Naomi and I were stood in a queue, waiting for the Number 1 bus to appear and whisk us home. Our clothes were growing damp in the drizzle and the bus was late. We weren’t in the best of moods.
I noticed a man striding along the other side of the street, laden down with bags from Primark and Sports Direct. His coiffed blonde hair bounced with each step and his shirt flapped open to reveal a vest and flashes of armpit.
The pace of his stride caught my eye – I assumed he was making for a waiting bus – and the size of his cargo held my attention. It was quite a haul.
As he approached his bus, the flimsy Primark bag split dramatically and a bundle of new clothes fell to the greasy pavement. Cheap fibres began to absorb city grime. The man looked down in disbelief. I imagined the transition from shock, to dismay, to anger that was taking place inside his head.
After a furious pause, he knelt down, adjusting his skin-tight jeans to prevent any further embarrassment, and began stuffing the grubby garms into the Sports Direct bag. It was soon overflowing but he continued to cram them in, using his fist like a potato masher to drive his precious purchases deeper and deeper.
I leant across to Naomi and suggested that perhaps the clothes weren’t that precious, given he was now mulching them down with his entire bodyweight.
Everything finally fit and he staggered back to his feet, taking a moment to correct his jeans and hair. He turned to walk away.
Naomi leant over and grumbled, “He’s not even going to put the broken bag in the bin, is he.”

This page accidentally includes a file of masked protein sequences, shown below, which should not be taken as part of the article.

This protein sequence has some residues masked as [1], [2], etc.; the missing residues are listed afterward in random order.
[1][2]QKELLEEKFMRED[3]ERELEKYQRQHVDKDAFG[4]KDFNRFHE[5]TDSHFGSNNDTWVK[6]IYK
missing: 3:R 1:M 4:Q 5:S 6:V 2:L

It appeared unlikely. The bag lay helpless on the pavement and the man was eyeing his bus.
But wait! Just as he was about to set off, he paused, as if forgetting something. Was this his moment of redemption? Was he going to prove his curmudgeonly audience wrong and clear up after himself? Such blatant littering would’ve been inexcusable, after all.
Alas. He swivelled towards the bag, a malicious look on his face, and kicked it from the pavement onto the road. Satisfied, he marched off and got on his bus, dusting his hands clean of the whole ordeal. The abandoned bag drifted in the breeze for a moment and was then swallowed down into the murky underbelly of an approaching bus.
What a performance! And how deftly it captured the problems of our time: Mindless hoarding of cheap products made in far-off lands. The belief that these things will make us happy and the anger when they don’t. And the complete disregard for our surroundings, as we extract and pollute our way to environmental disaster.
Naomi and I were appalled. We continued to grumble and complain about our heartless culprit, and about the failings of the world at large.
Eventually, we ran out of things to say and stood staring across the road. The bag had been digested and spat out by the bus and lay sodden next to a drain. People traipsed along with bags of shopping and take-away coffee cups, heads bowed into the drizzle.
I snapped out of my depressing reverie. “Gosh, aren’t we a couple of old farts,” I said, to no-one in particular.
The man next to me in the queue looked offended, but Naomi agreed. She suggested that had we been a couple of dwarves in a fairytale, we’d be called Grumpy and Judgy.
Whilst we considered this unlikely scenario, the Number 1 bus made a sloshy appearance and everyone began shuffling onboard.
“Two to Chillingham Road, please.”
“Howay man! Ya gannin’ doon Chilly Rood, like. That’ll be far poond twenny”
“I beg your pardon?”
(OK, not everyone in Newcastle speaks like that.)
We climbed the stairs to the upper deck and settled in to watch the damp city lurch past, like birds on a wire looking down upon the trivialities of life.
Had we been too harsh on the man? Perhaps he was just having a bad day and didn’t usually litter the streets. After some deliberation, we resolved to be less judgemental next time. To be a tad more upbeat about things.
Let’s see how that goes.